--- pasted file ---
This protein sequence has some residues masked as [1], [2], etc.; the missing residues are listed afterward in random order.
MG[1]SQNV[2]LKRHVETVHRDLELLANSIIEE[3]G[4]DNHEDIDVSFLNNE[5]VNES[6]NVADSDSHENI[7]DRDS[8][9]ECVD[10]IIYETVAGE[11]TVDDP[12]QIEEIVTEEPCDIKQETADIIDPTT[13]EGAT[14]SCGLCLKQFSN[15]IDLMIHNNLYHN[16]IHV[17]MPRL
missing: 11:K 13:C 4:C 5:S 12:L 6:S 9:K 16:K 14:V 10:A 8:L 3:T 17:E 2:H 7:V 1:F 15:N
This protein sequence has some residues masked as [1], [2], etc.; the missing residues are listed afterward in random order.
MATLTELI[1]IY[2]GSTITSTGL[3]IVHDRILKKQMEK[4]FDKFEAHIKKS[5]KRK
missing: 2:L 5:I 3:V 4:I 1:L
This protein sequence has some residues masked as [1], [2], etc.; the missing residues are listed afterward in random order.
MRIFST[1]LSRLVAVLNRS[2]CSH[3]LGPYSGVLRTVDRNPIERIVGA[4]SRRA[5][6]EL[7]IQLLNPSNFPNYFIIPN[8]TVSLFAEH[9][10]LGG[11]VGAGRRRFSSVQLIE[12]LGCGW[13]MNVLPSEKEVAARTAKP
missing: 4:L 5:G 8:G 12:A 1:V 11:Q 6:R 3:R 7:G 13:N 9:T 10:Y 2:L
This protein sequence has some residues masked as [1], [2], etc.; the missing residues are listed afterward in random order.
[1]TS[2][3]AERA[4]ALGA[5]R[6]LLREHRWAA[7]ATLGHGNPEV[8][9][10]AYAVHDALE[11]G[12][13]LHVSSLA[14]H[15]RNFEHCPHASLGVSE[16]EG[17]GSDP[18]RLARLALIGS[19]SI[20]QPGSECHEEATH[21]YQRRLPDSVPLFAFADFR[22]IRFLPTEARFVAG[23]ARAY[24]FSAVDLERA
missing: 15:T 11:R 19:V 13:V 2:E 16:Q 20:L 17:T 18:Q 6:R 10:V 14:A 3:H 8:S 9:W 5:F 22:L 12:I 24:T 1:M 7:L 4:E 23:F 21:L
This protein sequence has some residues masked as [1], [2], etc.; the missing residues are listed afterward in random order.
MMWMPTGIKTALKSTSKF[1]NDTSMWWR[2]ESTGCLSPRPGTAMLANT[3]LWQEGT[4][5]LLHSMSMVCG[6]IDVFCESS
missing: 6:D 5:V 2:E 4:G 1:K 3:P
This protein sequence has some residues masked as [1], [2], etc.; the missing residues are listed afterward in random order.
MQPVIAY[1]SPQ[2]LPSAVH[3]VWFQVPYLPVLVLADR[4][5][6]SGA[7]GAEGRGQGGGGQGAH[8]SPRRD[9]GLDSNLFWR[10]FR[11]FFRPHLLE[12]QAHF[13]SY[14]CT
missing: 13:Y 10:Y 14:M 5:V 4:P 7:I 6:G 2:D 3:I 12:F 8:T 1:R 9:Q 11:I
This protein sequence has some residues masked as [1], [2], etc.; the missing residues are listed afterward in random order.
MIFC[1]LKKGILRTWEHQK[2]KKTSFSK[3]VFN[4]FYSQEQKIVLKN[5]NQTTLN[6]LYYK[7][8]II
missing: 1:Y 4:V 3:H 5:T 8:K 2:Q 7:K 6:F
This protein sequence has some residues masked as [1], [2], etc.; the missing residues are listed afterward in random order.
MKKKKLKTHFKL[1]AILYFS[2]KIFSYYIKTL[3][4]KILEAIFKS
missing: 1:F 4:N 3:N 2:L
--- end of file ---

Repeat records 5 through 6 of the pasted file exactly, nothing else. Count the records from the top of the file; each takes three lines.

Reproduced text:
This protein sequence has some residues masked as [1], [2], etc.; the missing residues are listed afterward in random order.
MMWMPTGIKTALKSTSKF[1]NDTSMWWR[2]ESTGCLSPRPGTAMLANT[3]LWQEGT[4][5]LLHSMSMVCG[6]IDVFCESS
missing: 6:D 5:V 2:E 4:G 1:K 3:P
This protein sequence has some residues masked as [1], [2], etc.; the missing residues are listed afterward in random order.
MQPVIAY[1]SPQ[2]LPSAVH[3]VWFQVPYLPVLVLADR[4][5][6]SGA[7]GAEGRGQGGGGQGAH[8]SPRRD[9]GLDSNLFWR[10]FR[11]FFRPHLLE[12]QAHF[13]SY[14]CT
missing: 13:Y 10:Y 14:M 5:V 4:P 7:I 6:G 2:D 3:I 12:F 8:T 1:R 9:Q 11:I